Once on the Military road I played dodge the very fast 'are walkers supposed be treated like bowling pins ?' crazy car drivers. I was now following the line of Hadrian’s Wall passing the fort called Brocolitia, and the site of the 3rd century Temple of Mithras. Thankfully, after bounding from road to grass verge, road to grass verge repeatedly like a demented bunny I turned right and once more followed a direct line Again the path faded from an ancient byway to nothingness. Fortunately the Gods were looking favourably upon me and I was able to take advantage of walking on top of a derelict stone wall that was nothing but very very lumpy grass, hard to walk on but far easier than being swallowed by a bog. Several times I encountered huge pools of deep water that had congregated within the confines of a closed gateway that required precision foot placing to avoid drowning. These were missed opportunities of seeing me triple salchow and pirouette on sods of earth or wobbly stones as I wrestled to open and close gates without mishap. There were also a couple of bridges over burns that had to be crossed and once more my athletic graces were brought to the fore as I slipped and slid along the wet, greasy wooden boards like Bambi on ice. I have never encountered such a plethora of obstacles along a path for some time and I was glad when I finally reached a tarmac surface. I was in such euphoria that I had to sit down and have a sandwich to celebrate.
It was well after midday and I had only completed half the distance, so after a quick respite I set off once more. Hadrian’s wall was behind me now and I was in what used to be the Border Reivers territory. I had avoided being TWOC’d in Middlesbrough and now had the thought of whether I would be safe crossing through this land that was once home to the lawless gang of horsemen, or would I encounter a group lost in time? I constantly gazed around, kept watch and listened out for the whinny of a horse that might give them away.
The fine mizzle of rain had eased off but I kept my waterproofs on and increased my pace along the road trying to make up the time I had lost crossing the boggy wastelands. I left the road and turned onto another ancient Byway before reaching the Pennine Way, a 267 mile path from Edale in the Peak District to Kirk Yetholme in Scotland. I was only following it to Bellingham today.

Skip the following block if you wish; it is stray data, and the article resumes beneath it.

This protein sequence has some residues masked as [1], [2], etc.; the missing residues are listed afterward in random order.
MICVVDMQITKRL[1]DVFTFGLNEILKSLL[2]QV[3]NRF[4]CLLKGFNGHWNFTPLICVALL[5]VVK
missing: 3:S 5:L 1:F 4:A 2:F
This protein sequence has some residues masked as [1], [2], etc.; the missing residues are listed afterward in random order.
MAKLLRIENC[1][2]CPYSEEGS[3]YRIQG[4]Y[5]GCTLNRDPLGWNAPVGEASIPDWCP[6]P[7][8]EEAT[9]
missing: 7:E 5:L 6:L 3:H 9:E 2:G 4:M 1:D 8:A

I was starting to feel the exertion of the day by late afternoon and I was starting to wish the end would come soon. By now I was starting to climb and this was only increasing my sense of fatigue. My legs were tired from having never really been able to go in a straight line what with all the slipping and sliding around I had endured and I was a sweaty uncomfortable mess inside my waterproofs.
Ahead lay Shitlington Crag and by now the light was starting to change as the end of the daylight approached. I bravely battled on and at the top I was nearly blown off my feet. I ducked behind a wall to recover and as I continued the fine wet mizzley rain started again. At last I was back on a decent track but the was short lived as the path turned left I was greeted with one final boggy, smelly waterlogged stretch of moor to end the day on. Again there was no sign of a path and I slowly criss crossed my way to the road before turning left again and my hotel in Bellingham. I am often surprised by accommodation givers different approaches to wet, smelly, muddy walkers and tonight was no exception. I took advantage of getting as much mud off my boots outside and I peeled my soggy waterproof trousers off and bundled them into a position where I would not drip mud everywhere. At reception I was met with a cheery Geordie greeting, and once checked-in was shown to my room. As asked if I needed to take my muddy boots off and received the response…Na bother!
My room was a Palace, the bed was huge, it was not raining inside and it was warm ….I was a very tired Happy Bunny!